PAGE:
There are few good eats in the north of Singapore. And Woodlands as a frontier town, many would just cross the Causeway over to Johore Bahru for a wider variety of delicious foods. Until now, we only have a few that come to this part to open shop. One was the Sembawang White Beehoon, and there other is Sembawang Traditional Claypot Rice.
Sembawang Traditional Claypot Rice is located in the laidback neighbourhood of Sembawang where the old Sembawang Shopping Centre was. It occupies a spartan shophouse all decked in white washed walls and ceiling with matching white tiles.
Claypot rice must have these condiments – a bottle of dark and semi sweet soy sauce, sambal belachan and chopped chilli.
A childhood adage went like this, “those with no teeth eat beansprouts.” This was one of my favourite vegetable since I was a child, and the best pairing of this bland, crunchy green bean sprouts is the salt and umami-laden salted fish. They had used salted mackerels, but I would prefer that they used the salted croaker which is flaky and more flavourful.
Most claypot rice stores would also sell double-boiled soup, but here they have simple tzechar so they don’t offer double-boiled soup. We ordered a simple seafood soup, but regretted the poorly made soup. Too much ginger and made with frozen seafood that had been boiled to death, we should have just left it alone.
The star of the meal arrived after 30 mins from placing the order. A perfect balance of chicken, Chinese sausage, bakchoy and salted fish, the Sembawang’s version of claypot rice is a beautiful when presented. Everything has its place on the pot. I always order an extra portion of salted fish for that salty umami that is so important in a good claypot rice.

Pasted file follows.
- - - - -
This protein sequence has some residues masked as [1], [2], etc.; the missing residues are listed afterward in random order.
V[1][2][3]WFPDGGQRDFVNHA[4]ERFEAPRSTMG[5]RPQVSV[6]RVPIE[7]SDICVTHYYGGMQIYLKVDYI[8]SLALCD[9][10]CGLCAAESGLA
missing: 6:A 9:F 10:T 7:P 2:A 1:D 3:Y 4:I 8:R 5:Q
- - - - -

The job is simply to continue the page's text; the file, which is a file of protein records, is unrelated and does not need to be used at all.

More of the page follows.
Many would leave the oyster sauce marinated chicken in the claypot, but I like to take them out so that I can put in a liberal amount of dark soy sauce into the rice and yet not make the chicken over salty. Also it is difficult to mix the rice properly with chunks of chicken in it. What I like here is that the chicken is still tender and moist, unlike the lesser stores where the chicken were all stiff and overcooked.
Sembawang’s claypot rice had a rich flavour and the taste was further enhanced by the thick black sauce which give it the savoury and little sweet taste. The amount of soy sauce is up to one but I like to put a little more than usual so that it would flavour the bottom burnt bits of the rice. Then it is skill to mix the sauce thoroughly so that you would get uneven taste with each mouthful.
There’s the burnt rice at the bottom of the claypot, and for the traditionalists this is the sign of a good pot of claypot rice. We are all used to the modern rice cooker which makes perfect rice every time as long as you put in the rice ratio of rice and water. You cannot avoid the burnt rice in claypot as it is directly exposed to the fire. They give the claypot rice its distinctive smoky flavour and crackling texture.
It was a good version of the dish but I would not say that it was the best claypot rice we had tried in Singapore. I prefer the one in Golden Mile food centre, but this is still worth the wait. Just skip the rest of the tzechar items.
Visited by Jun 2022